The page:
RESULTS

Overall, a total of 994 patients with minor stroke and TIA were included, of which 746 constituted the derivation cohort and 248 constituted the validation cohort. After a median follow-up time of 3 months, 147(19.7%) patients in derivation cohort and 56(22.6%) patients in validation cohort developed unfavourable outcome (mRS≥2), respectively. The characteristics of the patients in the derivation cohort and the validation cohort are listed in table 1. In general, the baseline characteristics showed no significant differences between the derivation and validation cohort (p=0.061–0.942).

Table 1

Characteristics of patients in the derivation and validation cohort

The unfavourable outcome rate in the derivation cohort was 19.7%. Table 2 shows the association between the possible predictors and 3-month outcome in the derivation cohort. Univariate analysis showed that gender, age, pre-mRS, intravenous thrombolysis (rt-PA), baseline NIHSS, diabetes mellitus, hypertension, index events (TIA), baseline SBP, FBG, hs-CRP, WBC, Hcy and SUA were associated with unfavourable outcome at the value of p<0.1. All these variables were included in multivariate analysis.

Table 2

Patient demographics and clinical characteristics in the derivation cohort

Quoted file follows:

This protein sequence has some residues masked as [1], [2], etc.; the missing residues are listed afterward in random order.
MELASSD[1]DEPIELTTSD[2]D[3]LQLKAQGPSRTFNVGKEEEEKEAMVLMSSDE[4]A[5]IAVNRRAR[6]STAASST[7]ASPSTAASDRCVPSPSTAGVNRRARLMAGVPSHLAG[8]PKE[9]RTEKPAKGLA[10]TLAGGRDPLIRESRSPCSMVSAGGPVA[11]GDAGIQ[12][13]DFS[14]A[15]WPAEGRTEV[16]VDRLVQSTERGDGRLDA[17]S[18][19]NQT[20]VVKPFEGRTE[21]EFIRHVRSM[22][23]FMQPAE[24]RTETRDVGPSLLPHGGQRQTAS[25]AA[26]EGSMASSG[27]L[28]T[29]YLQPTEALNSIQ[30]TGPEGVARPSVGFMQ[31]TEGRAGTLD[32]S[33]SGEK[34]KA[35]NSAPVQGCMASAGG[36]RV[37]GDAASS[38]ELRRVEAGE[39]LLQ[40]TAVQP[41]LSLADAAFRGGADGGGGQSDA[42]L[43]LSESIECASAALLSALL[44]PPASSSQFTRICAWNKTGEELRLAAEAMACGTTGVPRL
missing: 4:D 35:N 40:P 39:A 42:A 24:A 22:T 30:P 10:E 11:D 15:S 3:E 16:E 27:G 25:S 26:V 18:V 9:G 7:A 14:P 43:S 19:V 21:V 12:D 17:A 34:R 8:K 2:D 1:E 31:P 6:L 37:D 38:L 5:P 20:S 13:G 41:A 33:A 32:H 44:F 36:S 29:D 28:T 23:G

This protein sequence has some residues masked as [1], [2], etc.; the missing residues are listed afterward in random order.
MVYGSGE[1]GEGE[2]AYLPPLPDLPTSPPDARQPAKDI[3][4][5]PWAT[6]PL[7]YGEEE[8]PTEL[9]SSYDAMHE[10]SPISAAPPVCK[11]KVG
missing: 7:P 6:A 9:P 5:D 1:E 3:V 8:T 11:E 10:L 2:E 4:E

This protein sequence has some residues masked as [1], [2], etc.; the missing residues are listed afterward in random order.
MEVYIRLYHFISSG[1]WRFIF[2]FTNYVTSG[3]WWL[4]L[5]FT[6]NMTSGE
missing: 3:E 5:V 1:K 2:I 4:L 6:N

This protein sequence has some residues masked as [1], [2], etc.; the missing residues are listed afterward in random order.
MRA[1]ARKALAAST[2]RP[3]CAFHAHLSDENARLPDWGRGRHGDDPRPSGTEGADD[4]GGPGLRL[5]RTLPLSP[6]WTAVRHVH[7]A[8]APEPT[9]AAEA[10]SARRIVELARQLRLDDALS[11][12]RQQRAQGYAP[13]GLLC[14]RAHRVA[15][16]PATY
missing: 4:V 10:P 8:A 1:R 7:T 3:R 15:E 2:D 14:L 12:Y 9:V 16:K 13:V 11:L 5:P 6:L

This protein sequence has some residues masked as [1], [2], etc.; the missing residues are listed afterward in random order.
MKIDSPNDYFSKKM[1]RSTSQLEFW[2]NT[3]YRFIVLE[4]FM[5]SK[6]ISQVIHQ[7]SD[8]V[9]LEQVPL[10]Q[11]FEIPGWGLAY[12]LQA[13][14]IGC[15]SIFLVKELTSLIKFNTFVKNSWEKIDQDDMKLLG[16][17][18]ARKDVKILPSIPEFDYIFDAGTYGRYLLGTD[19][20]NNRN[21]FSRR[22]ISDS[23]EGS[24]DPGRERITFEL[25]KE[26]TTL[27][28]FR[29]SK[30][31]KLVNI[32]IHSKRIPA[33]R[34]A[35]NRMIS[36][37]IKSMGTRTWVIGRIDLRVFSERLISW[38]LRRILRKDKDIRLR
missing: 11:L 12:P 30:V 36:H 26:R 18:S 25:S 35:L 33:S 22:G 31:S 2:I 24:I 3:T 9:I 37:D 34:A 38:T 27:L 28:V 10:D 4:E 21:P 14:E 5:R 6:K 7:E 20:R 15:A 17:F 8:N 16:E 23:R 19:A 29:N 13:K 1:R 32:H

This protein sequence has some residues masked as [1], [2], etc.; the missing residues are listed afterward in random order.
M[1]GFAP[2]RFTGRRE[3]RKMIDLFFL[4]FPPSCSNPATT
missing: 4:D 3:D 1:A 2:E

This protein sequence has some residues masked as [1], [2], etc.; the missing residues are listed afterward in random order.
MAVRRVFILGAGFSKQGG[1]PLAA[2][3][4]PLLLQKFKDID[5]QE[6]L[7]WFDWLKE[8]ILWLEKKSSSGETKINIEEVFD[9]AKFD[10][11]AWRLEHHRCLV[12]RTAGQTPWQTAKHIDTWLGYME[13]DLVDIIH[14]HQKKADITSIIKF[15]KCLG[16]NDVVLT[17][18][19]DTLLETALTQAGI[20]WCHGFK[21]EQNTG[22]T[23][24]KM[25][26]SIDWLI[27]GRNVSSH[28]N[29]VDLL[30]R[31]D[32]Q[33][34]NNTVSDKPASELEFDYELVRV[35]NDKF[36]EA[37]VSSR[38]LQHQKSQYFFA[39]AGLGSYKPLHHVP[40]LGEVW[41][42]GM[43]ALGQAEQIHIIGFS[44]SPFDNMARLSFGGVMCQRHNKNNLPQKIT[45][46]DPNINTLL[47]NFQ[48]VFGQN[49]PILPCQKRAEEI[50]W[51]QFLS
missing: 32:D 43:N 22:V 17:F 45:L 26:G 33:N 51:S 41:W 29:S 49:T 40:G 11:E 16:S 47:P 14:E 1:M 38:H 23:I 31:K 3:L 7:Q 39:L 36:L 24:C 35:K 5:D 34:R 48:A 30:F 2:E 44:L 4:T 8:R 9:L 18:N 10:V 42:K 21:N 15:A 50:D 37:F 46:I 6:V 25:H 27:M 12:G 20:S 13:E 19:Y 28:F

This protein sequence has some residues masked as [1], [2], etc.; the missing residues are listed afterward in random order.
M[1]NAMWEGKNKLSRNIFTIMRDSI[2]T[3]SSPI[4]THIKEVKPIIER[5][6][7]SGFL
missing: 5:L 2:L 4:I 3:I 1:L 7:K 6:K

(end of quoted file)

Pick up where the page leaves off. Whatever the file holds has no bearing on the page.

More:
The selection of the final prediction model was performed with a backward step-down selection process using AIC. As shown in table 3, seven variables—gender, age, baseline NIHSS, hypertension, diabetes mellitus, WBC and SUA—were included in the final model. The VIFs of them ranged from 1.0312 to 1.0685, indicating that there was no collinearity. The multivariable analyses demonstrate that they were independent related to the outcome. Patients with minor stroke and TIA can benefit from higher SUA levels (per 1 μmol/L) (OR=0.997, 95% CI 0.995 to 0.999). Female, older age (per year), higher baseline NIHSS, diabetes mellitus, hypertension and higher WBC (per 1×109/L) were positively correlated with unfavourable outcome (ORs and 95% CI for them were as follows: OR=1.586, 95% CI=1.037–2.426; OR=1.018, 95% CI=1.002–1.035; OR=1.563, 95% CI 1.377 to 1.775; OR=2.397, 95% CI 1.575 to 3.646; OR=1.657, 95% CI 1.092 to 2.515; OR=1.131, 95% CI 1.035 to 1.235, respectively). The regression coefficients for the variables and intercepts were as follows: female (0.461), age (0.018), higher baseline NIHSS (0.447), diabetes mellitus (0.874), hypertension (0.505), WBC (0.123), SUA (−0.003) and intercept (−4.109). According to multivariate analysis results, the final model included the seven most predictive variables: gender, age, baseline NIHSS, hypertension, diabetes mellitus, WBC and SUA. We acquire a nomogram to predict the probability of unfavourable outcome 3 months after symptom onset using the variables of the final model (figure 2). The nomogram allows the user to compute the probability of unfavourable outcome corresponding to a patient’s combination of covariates. As an example, locate the patient’s baseline NIHSS and draw a line straight upwards to the ‘Points’ axis to determine the score associated with that baseline NIHSS. Repeat the process for each variable, sum the scores achieved for each covariate and locat this sum on the ‘Total Points’ axis. Draw a line straight down to determine the likelihood of unfavourable outcome. The internal bootstrap validation showed that the C-index of the nomogram for patients’ outcome was 0.775 (95% CI 0.735 to 0.814) (figure 3). In figure 4, the x-axis is the predicted probability of unfavourable outcome by the nomogram, the y-axis is the observed probability of unfavourable outcome, dotted line with slope 1 represents the ideal reference line and the calibration plot showed optimal agreement between the prediction by the nomogram and actual observation. The external validation was based on the validation cohort. The nomogram achieved a C-index of 0.787 (95% CI 0.722 to 0.853) (figure 5). A calibration curve also showed good consistency between predicted and observed probability of unfavourable outcome (figure 6). Thus, regardless internal or external validation, the establishednomogram performed well in predicting a 3-month prognosis in patients with minor stroke and TIA.